(Cross-posted at M-Phi)

Some months ago I wrote two posts on the concept of indirect proofs: one presenting a dialogical conception of these proofs, and the other analyzing the concept of ‘proofs through the impossible’ in the *Prior Analytics*. Since then I gave a few talks on this material, receiving useful feedback from audiences in Groningen and Paris. Moreover, this week we hosted the conference ‘Dialectic and Aristotle’s Logic’ in Groningen, and after various talks and discussions I have come to formulate some new ideas on the topic of reductio proofs and their dialectical/dialogical underpinnings. So for those of you who enjoyed the previous posts, here are some further thoughts and tentative answers to lingering questions.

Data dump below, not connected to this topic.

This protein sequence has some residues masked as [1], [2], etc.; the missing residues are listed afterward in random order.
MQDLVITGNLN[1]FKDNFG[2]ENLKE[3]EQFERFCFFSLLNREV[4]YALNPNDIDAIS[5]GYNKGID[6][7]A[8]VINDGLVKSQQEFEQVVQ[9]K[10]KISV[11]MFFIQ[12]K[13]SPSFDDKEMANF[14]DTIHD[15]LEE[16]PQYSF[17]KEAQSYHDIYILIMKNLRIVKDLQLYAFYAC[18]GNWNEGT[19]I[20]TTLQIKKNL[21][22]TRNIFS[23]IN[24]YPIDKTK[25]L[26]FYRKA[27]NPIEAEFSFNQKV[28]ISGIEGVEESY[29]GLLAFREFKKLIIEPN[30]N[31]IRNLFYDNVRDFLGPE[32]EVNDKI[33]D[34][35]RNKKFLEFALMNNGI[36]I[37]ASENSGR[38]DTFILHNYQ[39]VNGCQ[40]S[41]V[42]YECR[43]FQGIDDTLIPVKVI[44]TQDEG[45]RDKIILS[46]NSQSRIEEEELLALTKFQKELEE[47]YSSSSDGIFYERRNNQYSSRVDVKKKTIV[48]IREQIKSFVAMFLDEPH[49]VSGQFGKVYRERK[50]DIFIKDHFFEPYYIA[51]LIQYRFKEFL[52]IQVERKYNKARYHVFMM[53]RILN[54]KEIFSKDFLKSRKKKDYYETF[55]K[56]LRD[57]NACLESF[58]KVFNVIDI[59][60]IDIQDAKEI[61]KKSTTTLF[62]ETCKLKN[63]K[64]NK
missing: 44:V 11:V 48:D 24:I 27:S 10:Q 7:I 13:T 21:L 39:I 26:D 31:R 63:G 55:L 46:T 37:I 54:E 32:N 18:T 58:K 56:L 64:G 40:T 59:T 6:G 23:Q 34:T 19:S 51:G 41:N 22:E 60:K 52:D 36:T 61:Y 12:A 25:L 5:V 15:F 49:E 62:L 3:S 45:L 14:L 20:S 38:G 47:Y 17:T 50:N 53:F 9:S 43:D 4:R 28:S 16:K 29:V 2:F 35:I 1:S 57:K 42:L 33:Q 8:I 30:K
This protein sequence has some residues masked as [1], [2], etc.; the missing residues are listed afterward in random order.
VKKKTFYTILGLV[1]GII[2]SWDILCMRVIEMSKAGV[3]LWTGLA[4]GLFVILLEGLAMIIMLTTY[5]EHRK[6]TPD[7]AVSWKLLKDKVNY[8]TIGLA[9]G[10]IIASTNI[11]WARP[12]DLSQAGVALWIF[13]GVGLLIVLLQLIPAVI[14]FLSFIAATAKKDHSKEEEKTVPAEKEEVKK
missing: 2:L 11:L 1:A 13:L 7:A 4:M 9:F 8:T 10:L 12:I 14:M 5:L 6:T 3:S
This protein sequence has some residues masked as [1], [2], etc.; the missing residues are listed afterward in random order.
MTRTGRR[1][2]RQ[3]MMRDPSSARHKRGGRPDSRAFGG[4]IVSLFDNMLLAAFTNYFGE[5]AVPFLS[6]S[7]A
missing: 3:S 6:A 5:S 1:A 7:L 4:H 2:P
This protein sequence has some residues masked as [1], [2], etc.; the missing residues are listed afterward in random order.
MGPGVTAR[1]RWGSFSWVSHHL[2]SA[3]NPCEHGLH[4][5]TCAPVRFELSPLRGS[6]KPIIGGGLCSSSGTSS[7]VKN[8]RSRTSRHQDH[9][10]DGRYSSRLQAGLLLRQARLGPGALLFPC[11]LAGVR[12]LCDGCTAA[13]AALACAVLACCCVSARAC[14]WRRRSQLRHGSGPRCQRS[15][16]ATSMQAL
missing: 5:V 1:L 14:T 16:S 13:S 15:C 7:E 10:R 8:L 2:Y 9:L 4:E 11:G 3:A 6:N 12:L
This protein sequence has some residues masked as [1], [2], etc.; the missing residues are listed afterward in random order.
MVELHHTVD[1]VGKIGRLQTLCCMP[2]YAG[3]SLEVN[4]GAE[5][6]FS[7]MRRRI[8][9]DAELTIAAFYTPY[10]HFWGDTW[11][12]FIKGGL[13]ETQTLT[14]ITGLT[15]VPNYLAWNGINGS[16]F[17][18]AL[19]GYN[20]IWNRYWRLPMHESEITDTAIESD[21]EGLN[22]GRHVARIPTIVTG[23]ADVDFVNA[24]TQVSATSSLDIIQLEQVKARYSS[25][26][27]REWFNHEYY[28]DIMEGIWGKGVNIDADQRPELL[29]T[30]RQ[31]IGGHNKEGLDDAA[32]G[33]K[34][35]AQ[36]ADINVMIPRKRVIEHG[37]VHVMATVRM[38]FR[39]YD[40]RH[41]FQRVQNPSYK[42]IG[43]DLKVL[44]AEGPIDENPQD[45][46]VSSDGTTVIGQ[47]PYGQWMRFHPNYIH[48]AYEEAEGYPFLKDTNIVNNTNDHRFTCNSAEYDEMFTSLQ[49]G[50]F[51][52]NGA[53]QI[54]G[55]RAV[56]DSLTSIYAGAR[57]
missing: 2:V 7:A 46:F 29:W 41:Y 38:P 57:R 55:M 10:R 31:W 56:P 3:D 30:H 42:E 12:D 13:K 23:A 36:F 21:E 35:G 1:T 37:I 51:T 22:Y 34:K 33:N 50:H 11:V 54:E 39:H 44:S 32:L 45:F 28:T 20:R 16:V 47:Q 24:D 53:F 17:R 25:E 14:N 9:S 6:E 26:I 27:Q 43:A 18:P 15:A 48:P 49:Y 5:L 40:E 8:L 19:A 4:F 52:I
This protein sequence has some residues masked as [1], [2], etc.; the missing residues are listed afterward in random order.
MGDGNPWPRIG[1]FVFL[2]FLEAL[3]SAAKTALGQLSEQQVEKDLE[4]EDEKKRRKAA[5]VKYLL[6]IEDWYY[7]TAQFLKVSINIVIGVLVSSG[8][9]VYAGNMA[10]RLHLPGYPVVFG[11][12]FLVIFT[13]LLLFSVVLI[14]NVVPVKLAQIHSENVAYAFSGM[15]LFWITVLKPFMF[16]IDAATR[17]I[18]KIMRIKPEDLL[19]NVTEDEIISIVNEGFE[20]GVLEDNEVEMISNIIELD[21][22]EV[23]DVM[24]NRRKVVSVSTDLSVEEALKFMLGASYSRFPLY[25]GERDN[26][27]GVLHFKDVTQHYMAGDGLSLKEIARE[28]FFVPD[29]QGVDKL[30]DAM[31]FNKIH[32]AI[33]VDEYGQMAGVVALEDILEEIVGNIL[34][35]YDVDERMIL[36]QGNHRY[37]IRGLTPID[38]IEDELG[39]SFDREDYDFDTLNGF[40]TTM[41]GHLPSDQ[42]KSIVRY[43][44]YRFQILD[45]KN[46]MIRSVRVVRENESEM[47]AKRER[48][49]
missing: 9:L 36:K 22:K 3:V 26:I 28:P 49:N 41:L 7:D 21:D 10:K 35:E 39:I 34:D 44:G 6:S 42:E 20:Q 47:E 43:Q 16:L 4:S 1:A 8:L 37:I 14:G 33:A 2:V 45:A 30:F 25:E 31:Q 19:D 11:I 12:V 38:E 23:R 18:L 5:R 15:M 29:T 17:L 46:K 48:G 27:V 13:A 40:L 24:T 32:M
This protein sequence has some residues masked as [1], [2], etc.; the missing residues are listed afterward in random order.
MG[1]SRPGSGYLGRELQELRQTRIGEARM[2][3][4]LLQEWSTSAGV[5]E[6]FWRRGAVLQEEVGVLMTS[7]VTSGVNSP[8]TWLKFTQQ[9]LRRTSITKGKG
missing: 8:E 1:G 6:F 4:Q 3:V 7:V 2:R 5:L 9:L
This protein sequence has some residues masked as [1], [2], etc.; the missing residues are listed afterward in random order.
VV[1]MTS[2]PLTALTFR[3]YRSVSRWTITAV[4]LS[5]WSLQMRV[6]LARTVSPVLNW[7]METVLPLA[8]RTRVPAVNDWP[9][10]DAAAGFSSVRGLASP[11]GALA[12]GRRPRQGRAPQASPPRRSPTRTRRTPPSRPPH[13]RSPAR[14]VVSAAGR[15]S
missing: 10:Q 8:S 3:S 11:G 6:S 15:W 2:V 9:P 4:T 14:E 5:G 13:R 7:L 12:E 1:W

Recall that the dialogical conception I presented in previous posts was meant to address the awkwardness of the first speech act in a reductio proof, namely that of supposing precisely that which you intend to refute by showing that it entails an absurdity. From studies in the literature on math education, it is known that this first step can be very confusing to students learning the technique of reductio proofs. On the dialogical conception, however, no such awkwardness arises, as there is a division of roles between the agent who supposes the initial thesis to be refuted, and the agent who in fact derives an absurdity from the thesis.

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